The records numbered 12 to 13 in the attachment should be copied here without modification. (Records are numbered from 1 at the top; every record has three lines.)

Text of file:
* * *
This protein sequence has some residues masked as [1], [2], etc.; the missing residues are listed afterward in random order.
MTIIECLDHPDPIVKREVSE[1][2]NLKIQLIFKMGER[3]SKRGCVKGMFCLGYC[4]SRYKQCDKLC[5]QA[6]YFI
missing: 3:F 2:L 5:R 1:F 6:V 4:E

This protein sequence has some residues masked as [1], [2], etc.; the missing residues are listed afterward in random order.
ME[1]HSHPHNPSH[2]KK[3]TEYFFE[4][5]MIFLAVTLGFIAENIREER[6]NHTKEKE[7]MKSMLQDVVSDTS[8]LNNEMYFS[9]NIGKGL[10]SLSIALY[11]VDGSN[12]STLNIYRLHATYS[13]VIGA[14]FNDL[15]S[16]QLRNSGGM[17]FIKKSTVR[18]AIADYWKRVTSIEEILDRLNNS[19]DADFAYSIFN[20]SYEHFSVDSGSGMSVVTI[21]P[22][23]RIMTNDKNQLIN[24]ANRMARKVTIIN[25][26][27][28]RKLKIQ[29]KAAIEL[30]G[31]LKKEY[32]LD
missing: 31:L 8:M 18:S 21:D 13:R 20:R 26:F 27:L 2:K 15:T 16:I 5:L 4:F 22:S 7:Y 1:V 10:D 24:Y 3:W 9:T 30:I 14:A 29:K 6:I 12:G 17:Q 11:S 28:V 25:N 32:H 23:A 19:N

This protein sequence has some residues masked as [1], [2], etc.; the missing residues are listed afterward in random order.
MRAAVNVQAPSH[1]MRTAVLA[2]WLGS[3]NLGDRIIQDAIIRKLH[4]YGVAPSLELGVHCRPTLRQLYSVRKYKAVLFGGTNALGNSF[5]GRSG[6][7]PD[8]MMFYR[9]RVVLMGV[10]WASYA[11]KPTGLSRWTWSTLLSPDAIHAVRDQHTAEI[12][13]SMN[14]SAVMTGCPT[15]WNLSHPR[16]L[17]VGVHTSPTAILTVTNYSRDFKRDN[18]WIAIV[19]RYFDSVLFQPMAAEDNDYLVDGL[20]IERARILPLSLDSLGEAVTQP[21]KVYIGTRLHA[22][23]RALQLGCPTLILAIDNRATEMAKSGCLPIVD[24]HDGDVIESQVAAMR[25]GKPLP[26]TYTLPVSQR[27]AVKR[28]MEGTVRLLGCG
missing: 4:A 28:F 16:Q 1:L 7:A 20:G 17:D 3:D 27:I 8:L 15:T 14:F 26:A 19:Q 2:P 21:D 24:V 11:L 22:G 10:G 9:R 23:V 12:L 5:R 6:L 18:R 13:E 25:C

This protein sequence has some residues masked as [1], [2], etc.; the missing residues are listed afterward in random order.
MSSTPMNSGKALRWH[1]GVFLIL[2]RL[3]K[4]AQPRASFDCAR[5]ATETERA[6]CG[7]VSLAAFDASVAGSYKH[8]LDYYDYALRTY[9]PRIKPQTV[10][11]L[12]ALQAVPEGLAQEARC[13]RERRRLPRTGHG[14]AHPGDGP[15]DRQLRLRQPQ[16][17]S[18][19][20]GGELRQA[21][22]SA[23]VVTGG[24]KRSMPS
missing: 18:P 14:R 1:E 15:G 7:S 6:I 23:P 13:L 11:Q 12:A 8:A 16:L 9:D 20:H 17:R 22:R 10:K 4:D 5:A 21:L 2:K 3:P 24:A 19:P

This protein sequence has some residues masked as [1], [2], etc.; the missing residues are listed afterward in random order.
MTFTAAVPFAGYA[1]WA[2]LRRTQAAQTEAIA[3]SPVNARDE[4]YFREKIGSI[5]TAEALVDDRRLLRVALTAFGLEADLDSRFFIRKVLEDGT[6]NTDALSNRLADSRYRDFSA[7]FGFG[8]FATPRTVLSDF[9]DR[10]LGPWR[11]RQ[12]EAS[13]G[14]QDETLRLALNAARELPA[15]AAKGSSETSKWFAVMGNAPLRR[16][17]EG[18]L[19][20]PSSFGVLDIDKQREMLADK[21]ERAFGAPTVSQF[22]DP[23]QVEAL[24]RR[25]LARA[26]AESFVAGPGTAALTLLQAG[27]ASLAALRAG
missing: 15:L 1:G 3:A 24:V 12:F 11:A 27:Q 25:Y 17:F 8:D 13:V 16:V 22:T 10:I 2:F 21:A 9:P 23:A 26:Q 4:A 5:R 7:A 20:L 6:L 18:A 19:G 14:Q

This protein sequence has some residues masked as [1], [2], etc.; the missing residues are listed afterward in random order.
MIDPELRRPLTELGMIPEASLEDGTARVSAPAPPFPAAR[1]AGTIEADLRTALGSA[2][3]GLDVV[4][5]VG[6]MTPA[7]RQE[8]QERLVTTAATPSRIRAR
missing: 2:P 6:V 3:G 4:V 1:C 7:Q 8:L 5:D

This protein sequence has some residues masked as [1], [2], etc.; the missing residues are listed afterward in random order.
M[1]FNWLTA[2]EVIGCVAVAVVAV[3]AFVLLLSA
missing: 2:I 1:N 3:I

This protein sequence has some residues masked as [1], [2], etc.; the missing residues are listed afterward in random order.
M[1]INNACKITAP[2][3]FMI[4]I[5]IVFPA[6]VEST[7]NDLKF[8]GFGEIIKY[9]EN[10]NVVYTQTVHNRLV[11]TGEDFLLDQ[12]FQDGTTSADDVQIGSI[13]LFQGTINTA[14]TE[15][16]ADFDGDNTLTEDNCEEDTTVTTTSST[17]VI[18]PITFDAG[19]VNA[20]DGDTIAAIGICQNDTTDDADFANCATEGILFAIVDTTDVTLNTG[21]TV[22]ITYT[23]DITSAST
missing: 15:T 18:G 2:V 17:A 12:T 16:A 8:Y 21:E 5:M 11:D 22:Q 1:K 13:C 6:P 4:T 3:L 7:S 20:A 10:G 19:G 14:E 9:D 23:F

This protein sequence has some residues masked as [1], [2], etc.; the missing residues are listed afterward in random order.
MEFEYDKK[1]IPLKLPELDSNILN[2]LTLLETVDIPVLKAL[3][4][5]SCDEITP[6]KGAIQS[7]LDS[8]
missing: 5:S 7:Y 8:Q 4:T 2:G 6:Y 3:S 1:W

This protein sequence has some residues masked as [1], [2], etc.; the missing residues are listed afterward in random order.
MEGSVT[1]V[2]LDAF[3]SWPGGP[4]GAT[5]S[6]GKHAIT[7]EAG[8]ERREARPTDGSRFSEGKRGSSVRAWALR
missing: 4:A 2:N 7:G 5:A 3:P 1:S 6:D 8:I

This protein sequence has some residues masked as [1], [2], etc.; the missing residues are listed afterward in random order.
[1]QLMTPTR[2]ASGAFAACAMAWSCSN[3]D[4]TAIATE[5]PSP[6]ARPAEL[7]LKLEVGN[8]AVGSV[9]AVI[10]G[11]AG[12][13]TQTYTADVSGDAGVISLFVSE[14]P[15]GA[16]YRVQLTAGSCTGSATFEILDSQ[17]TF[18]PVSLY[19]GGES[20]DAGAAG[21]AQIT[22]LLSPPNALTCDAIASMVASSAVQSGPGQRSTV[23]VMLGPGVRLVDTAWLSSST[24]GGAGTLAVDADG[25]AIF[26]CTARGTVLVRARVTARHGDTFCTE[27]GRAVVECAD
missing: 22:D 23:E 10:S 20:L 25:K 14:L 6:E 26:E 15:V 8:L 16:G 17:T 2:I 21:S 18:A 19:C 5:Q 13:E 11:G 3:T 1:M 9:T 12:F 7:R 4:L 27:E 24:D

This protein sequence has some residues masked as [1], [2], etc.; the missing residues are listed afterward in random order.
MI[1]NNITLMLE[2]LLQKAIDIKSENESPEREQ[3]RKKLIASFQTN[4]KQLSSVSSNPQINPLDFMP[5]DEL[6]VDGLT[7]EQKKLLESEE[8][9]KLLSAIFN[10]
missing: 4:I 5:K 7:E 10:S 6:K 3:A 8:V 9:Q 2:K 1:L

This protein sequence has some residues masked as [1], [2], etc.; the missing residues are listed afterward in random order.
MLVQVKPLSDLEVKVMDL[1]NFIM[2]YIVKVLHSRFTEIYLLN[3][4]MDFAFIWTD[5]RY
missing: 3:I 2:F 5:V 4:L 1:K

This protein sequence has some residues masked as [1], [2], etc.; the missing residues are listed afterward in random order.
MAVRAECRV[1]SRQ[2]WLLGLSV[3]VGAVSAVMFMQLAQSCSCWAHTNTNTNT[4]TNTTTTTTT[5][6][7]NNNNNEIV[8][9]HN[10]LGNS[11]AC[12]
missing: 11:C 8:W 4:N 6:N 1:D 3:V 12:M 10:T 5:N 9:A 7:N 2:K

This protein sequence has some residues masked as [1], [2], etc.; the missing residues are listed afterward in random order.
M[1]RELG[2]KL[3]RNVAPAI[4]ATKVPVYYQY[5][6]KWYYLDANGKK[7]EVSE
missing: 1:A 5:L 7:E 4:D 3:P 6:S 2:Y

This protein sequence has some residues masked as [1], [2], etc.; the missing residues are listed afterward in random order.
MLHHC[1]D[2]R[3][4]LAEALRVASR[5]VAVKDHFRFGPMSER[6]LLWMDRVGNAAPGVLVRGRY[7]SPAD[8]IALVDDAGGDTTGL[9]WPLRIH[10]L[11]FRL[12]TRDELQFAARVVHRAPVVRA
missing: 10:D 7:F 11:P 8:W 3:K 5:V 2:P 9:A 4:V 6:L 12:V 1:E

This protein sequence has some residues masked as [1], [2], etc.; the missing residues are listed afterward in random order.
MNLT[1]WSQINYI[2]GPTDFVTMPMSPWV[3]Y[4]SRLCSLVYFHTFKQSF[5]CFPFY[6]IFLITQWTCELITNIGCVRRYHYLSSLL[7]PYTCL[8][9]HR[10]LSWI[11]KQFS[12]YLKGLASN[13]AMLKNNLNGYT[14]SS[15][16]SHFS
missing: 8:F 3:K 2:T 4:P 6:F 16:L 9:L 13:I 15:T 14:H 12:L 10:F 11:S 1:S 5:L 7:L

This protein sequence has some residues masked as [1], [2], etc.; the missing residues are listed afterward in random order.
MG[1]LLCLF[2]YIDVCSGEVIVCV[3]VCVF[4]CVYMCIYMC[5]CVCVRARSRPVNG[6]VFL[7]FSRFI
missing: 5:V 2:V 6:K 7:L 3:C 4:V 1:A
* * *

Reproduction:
This protein sequence has some residues masked as [1], [2], etc.; the missing residues are listed afterward in random order.
MI[1]NNITLMLE[2]LLQKAIDIKSENESPEREQ[3]RKKLIASFQTN[4]KQLSSVSSNPQINPLDFMP[5]DEL[6]VDGLT[7]EQKKLLESEE[8][9]KLLSAIFN[10]
missing: 4:I 5:K 7:E 10:S 6:K 3:A 8:V 9:Q 2:K 1:L

This protein sequence has some residues masked as [1], [2], etc.; the missing residues are listed afterward in random order.
MLVQVKPLSDLEVKVMDL[1]NFIM[2]YIVKVLHSRFTEIYLLN[3][4]MDFAFIWTD[5]RY
missing: 3:I 2:F 5:V 4:L 1:K